I have not give up completely and I always zoom in on every wall I see. There are those perfect walls, which is a hat off achievement for the guys who made it. When you look sideways along side the wall it's not sticking out more than a few millimeter and you cannot put a finger in the biggest holes between the stones. The skill might be appreciated, but personally I don't like it. You could have better made this wall of concrete and the next day scratch some lines in it to resemble stones. We are now busy with a project which we should have done in the first year we bought San Cayetano: make a more comfortable stairs to the house where we live. Daily we walk say 25 times up and down these stairs, so over the course of the past 7 years we have walked a staggering 60,000+ times over these stairs. It's far from comfortable, it's dangerous, steps are missing and there is no lighting. Why have we not taken on this project sooner you will ask yourself? Well... it was competing with many other projects which were far more exiting in our opinion, like creating a vineyard, making a green house, improving the terrace of the cottage etc etc.

Anyway... now the cottage and the garden in front of it are about ready we thought it was the right time to start with improving the landscape around the house where we live ourselves. So, we are widening the steps, creating a wall on the inside, putting all utility lines, cables and tubes under the ground, removing the old concrete water deposit for the showers, integrating LED lights in the wall and adding a railing on the outer side of the stairs.

The whole project is in progress right now, started two weeks ago and we are not using the professionals to make the walls. Reason: the guy who made the previous wall has stretched our desire to have 'rustic' walls a bit too far, while he is charging €45 per square meter. I am making the wall together with Martin, a volunteer from Estonia. He is interested in learning the skill and together we are making good progress. Slowly we are learning the skill to make the walls. Our eyes get trained to more quickly see the nice faces of the stones, we do not break stones as much as before and we see the place where stones would fit more easily. A mistake we made last week was that we were too focused on the bottom shape of the stone. While this is important, it's equally important to also look at the top shape of the stone as you will get problems for the stone which will come on top of it.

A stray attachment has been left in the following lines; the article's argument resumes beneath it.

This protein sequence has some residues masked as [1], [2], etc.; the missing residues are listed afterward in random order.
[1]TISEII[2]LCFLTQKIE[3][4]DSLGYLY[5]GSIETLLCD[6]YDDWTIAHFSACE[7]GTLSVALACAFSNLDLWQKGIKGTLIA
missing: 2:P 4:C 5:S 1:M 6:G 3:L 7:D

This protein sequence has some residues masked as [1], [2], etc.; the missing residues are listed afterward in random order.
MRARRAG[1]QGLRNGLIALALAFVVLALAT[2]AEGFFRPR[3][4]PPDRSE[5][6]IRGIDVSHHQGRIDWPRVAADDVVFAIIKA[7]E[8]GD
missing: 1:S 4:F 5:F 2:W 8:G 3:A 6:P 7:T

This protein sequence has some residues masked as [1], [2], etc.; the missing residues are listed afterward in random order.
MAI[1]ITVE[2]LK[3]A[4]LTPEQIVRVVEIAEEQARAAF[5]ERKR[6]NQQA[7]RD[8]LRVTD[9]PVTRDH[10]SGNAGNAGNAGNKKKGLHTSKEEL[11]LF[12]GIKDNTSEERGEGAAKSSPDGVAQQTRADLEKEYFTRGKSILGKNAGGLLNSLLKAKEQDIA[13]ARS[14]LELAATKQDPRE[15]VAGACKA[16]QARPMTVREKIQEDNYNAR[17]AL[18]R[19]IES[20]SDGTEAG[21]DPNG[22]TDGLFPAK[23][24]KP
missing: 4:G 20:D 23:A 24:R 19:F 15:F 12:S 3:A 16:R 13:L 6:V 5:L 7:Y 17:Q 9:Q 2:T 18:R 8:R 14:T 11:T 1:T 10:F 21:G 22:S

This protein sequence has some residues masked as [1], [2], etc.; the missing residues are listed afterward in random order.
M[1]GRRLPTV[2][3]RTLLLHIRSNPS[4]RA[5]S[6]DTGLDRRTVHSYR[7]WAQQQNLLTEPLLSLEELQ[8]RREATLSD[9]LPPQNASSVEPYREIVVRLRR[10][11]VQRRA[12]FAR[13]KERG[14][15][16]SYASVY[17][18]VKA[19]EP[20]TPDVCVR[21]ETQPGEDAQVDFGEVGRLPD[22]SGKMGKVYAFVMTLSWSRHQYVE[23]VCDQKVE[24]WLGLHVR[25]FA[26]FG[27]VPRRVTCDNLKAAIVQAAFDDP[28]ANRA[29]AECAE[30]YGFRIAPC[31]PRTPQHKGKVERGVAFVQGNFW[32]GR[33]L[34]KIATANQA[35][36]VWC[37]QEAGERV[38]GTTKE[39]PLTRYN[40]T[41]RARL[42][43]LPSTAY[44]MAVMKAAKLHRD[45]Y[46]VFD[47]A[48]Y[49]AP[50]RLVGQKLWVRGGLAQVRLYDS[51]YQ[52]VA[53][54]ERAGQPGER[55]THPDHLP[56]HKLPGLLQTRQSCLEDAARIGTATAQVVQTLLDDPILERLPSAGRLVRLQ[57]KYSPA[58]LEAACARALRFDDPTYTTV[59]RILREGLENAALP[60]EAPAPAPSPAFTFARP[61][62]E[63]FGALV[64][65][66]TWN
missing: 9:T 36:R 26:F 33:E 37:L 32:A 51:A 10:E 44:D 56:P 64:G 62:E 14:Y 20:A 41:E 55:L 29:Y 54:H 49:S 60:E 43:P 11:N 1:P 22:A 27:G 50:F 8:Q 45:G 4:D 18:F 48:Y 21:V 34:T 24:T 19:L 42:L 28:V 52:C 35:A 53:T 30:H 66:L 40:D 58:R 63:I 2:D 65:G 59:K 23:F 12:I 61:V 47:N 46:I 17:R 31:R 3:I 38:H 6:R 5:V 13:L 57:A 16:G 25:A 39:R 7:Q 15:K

We are making good progress and we hope to have completed it within 3 weeks. There is still a lot to do, many dumpers of stones will be used, all coming from the future lake side.

When modelling the rough stones you use a special hammer. To prevent breaking the stone you must hammer off smaller pieces which normally are shaped as a wedge. These wedges are being used to place the stones in the right angle. Later you fill the inside with more rubble and glue it all together with mortar.

You need the following tools:
- Hammer (one side pointed other wide like a normal hammer, but with a hole in the middle of the square face)
- Point chisel (to more precisely smoothen the surface)
- Wedge chisel (to cut a piece off in the desired line)
- Sledgehammer (to break big rocks into smaller rocks)
- Steel brush (to clean dirty stones before applying mortar to it)
- Steel pins / rebar steel 10/12mm (to set out the line of the walls)
- Cordage (to connect between the steel pins)